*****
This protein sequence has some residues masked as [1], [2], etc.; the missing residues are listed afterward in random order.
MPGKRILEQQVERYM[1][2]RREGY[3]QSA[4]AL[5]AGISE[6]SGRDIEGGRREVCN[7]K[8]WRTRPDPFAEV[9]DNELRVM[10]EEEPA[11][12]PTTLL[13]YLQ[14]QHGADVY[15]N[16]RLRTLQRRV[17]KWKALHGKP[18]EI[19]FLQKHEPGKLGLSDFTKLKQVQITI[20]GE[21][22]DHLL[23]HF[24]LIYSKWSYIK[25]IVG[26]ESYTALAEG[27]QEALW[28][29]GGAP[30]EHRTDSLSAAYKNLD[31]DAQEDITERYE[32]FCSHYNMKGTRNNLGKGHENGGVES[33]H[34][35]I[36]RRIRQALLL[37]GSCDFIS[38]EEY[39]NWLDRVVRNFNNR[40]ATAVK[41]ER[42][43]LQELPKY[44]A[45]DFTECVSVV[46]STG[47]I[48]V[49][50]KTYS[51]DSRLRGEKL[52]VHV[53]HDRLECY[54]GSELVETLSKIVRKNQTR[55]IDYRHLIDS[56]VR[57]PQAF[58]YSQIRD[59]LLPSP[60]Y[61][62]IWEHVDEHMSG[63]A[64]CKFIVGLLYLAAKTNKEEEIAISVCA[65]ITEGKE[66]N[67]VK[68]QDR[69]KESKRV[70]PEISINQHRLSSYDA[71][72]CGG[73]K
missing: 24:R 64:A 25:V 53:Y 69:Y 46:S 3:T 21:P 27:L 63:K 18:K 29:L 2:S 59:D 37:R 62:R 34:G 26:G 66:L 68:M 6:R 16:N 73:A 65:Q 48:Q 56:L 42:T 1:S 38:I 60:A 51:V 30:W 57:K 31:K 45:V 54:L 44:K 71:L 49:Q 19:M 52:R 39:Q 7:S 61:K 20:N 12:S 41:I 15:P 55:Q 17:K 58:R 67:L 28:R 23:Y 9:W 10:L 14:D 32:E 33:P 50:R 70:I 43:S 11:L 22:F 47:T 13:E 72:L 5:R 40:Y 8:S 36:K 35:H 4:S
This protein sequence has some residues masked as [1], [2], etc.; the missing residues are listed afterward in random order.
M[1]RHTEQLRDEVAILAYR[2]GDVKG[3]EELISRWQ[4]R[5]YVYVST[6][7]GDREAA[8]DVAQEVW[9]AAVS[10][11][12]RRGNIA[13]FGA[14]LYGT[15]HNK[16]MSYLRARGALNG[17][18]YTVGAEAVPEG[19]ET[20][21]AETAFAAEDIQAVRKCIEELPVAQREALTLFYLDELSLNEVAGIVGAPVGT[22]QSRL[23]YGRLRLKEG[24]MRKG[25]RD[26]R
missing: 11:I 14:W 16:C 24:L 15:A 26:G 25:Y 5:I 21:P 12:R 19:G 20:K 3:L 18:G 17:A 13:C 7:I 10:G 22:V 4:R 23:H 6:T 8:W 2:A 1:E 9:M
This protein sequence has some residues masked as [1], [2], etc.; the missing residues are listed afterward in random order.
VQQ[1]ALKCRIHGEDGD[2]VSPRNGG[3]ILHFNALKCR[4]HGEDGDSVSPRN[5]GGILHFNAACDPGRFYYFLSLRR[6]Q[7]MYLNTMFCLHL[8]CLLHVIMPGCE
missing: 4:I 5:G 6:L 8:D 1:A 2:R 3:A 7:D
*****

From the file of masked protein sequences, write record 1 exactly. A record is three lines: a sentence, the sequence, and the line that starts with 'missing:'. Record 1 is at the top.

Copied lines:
This protein sequence has some residues masked as [1], [2], etc.; the missing residues are listed afterward in random order.
MPGKRILEQQVERYM[1][2]RREGY[3]QSA[4]AL[5]AGISE[6]SGRDIEGGRREVCN[7]K[8]WRTRPDPFAEV[9]DNELRVM[10]EEEPA[11][12]PTTLL[13]YLQ[14]QHGADVY[15]N[16]RLRTLQRRV[17]KWKALHGKP[18]EI[19]FLQKHEPGKLGLSDFTKLKQVQITI[20]GE[21][22]DHLL[23]HF[24]LIYSKWSYIK[25]IVG[26]ESYTALAEG[27]QEALW[28][29]GGAP[30]EHRTDSLSAAYKNLD[31]DAQEDITERYE[32]FCSHYNMKGTRNNLGKGHENGGVES[33]H[34][35]I[36]RRIRQALLL[37]GSCDFIS[38]EEY[39]NWLDRVVRNFNNR[40]ATAVK[41]ER[42][43]LQELPKY[44]A[45]DFTECVSVV[46]STG[47]I[48]V[49][50]KTYS[51]DSRLRGEKL[52]VHV[53]HDRLECY[54]GSELVETLSKIVRKNQTR[55]IDYRHLIDS[56]VR[57]PQAF[58]YSQIRD[59]LLPSP[60]Y[61][62]IWEHVDEHMSG[63]A[64]CKFIVGLLYLAAKTNKEEEIAISVCA[65]ITEGKE[66]N[67]VK[68]QDR[69]KESKRV[70]PEISINQHRLSSYDA[71][72]CGG[73]K
missing: 24:R 64:A 25:V 53:Y 69:Y 46:S 3:T 21:P 27:L 63:K 18:K 29:L 2:S 59:D 37:R 62:R 34:G 26:G 66:L 68:M 6:R 16:N 73:A 65:Q 48:Q 56:L 42:T 1:S 38:I 60:A 51:V 30:W 57:K 31:K 45:V 54:L 44:K 71:L 49:Q 19:M 52:R 39:Q 7:S 61:K 20:N 12:S 41:I 15:P 55:Q 17:K 58:R 67:L 28:R 23:Y 9:W 10:L 14:D 32:E 33:P 50:R 70:I 43:S 11:L 22:F 47:T 13:E 72:L 5:R 40:Y 8:S 36:K 35:H 4:S